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Figure 5. SCFA supplementation attenuates AKI and inflammatory cell infiltrates at day 2. Treatment with SCFAs acetate (SA), butyrate (SB) or propionate (SP) protected against AKI in FAN with lower serum creatinine (A), BUN (B) and tubular injury scores (F). Histopathological assessment of PAS stained kidney sections (C), demonstrated protection against kidney damage for all SCFA groups compared to control mice at day 2. Representative sections of immuno-stained kidney for Ly6B.2+ neutrophil (D) and CD68+ macrophages (E) demonstrate increased cell infiltrates following FAN induction in control mice, which was significantly diminished by SCFA treatment (G,H). mRNA expression of innate immune receptors (TLR2 and TLR4), pro-inflammatory cytokines (IL6 and TNFα), chemokines (CCL2 and CXCL2), inflammasome components (NLRP3, ASC and IL1β), and the proximal tubule injury marker (KIM1) was diminished by SCFA treatment, as measured by real-time PCR in kidney tissue (I). FAN (n = 10); non-FAN (n = 5). Photomicrographs at 400×, scale bar 50 μm. Data are shown as means ± SD or mean ± SEM; *P < 0.05, **P < 0.01, ***P < 0.001, ****P < 0.0001.

FIGURE 6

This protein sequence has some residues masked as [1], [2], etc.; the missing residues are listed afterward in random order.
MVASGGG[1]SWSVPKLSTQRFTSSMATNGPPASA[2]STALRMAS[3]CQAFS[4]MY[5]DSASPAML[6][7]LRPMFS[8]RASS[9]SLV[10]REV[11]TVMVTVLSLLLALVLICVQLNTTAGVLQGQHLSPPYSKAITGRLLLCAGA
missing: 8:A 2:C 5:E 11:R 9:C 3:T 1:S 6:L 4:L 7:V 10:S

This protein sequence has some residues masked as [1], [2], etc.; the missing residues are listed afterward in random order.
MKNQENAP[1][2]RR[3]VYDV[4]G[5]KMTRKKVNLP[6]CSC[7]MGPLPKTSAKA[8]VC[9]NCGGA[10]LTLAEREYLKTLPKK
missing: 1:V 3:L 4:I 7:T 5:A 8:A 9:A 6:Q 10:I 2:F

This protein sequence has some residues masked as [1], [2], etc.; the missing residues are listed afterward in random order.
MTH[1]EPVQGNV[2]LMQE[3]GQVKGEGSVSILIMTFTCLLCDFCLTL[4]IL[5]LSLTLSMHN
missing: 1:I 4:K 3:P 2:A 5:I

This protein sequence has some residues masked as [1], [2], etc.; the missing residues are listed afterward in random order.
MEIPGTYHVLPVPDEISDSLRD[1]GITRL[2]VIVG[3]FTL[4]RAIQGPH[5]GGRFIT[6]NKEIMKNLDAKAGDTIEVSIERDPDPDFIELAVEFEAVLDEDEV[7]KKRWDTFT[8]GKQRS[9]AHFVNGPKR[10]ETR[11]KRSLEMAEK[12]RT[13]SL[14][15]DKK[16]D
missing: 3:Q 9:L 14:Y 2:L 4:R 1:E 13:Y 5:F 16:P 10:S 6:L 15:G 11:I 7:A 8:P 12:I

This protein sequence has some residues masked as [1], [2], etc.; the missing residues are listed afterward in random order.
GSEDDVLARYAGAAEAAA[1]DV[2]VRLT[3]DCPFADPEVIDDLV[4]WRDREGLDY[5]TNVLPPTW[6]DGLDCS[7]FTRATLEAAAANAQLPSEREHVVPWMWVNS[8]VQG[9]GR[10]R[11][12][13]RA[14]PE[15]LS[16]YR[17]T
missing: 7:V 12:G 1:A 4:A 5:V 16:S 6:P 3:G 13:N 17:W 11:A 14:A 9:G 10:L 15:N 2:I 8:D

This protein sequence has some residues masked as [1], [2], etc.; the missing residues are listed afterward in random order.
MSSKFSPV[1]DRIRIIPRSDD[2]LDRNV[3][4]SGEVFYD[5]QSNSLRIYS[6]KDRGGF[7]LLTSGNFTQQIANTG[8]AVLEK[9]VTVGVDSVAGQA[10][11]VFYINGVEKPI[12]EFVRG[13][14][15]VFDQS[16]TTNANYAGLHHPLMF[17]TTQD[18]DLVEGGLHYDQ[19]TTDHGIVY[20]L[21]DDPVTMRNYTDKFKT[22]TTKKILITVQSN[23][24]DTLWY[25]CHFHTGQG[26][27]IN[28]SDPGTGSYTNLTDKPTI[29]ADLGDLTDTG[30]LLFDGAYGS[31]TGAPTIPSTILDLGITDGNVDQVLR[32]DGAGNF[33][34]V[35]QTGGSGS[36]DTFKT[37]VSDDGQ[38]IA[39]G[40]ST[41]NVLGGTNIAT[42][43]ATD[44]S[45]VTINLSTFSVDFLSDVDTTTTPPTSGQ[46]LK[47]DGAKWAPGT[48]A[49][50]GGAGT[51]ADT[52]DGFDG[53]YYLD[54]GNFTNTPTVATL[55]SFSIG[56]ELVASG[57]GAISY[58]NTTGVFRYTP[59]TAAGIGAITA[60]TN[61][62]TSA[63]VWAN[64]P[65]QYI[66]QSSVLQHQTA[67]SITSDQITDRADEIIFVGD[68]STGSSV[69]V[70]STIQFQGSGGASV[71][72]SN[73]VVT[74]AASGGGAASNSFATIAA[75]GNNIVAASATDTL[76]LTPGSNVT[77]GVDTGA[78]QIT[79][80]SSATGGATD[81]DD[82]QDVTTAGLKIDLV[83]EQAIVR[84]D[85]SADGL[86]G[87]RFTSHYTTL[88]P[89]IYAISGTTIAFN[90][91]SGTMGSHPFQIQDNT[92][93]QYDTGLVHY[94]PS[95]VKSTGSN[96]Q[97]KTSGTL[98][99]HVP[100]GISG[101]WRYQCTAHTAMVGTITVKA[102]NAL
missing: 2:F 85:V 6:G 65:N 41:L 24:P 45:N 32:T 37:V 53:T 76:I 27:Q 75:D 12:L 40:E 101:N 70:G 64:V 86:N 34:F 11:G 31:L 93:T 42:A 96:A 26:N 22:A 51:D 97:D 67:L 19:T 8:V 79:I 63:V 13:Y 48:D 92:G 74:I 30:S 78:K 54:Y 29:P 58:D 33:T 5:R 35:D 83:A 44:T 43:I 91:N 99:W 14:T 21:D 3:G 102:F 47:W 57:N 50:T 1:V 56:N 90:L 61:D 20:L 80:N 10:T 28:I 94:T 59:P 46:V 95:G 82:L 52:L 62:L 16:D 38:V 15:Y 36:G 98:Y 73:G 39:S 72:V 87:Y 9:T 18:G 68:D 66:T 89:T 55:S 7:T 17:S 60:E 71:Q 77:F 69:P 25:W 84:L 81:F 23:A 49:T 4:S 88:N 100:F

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Figure 6. SCFA supplementation resulted in less chronic inflammation at day 28 after FAN induced AKI. SCFA treated mice developed less severe chronic kidney injury, as evidenced by lower serum creatinine (A), BUN (B), histological injury scores (C) on PAS staining, and diminished collagen deposition (D) on PSR staining at day 28. Reduced CD4+, CD8+ T cell (E,F), CD68+ macrophage (G) and CD11+ dendritic cell (H) infiltration was seen in SCFA treated FAN kidneys, quantified by immunostaining. (I) SCFAs diminished mRNA expression of innate immune receptors (TLR2 and TLR4), pro-inflammatory cytokines (IL6, TNFα, and IFNγ), chemokines (CCL2, CXCL2, and CXCL10), inflammasome components (NLRP3, ASC, IL18, and IL1β), inflammatory mediator (iNOS), proximal tubule injury (KIM1), and fibrosis related genes (TGFβ1, MMP2, and MMP9) measured by real-time PCR in kidney tissue at day 28. FAN (n = 12); non-FAN (n = 6). Data are shown as means ± SD or mean ± SEM; *P < 0.05, **P < 0.01, *** &P < 0.001, **** #P < 0.0001.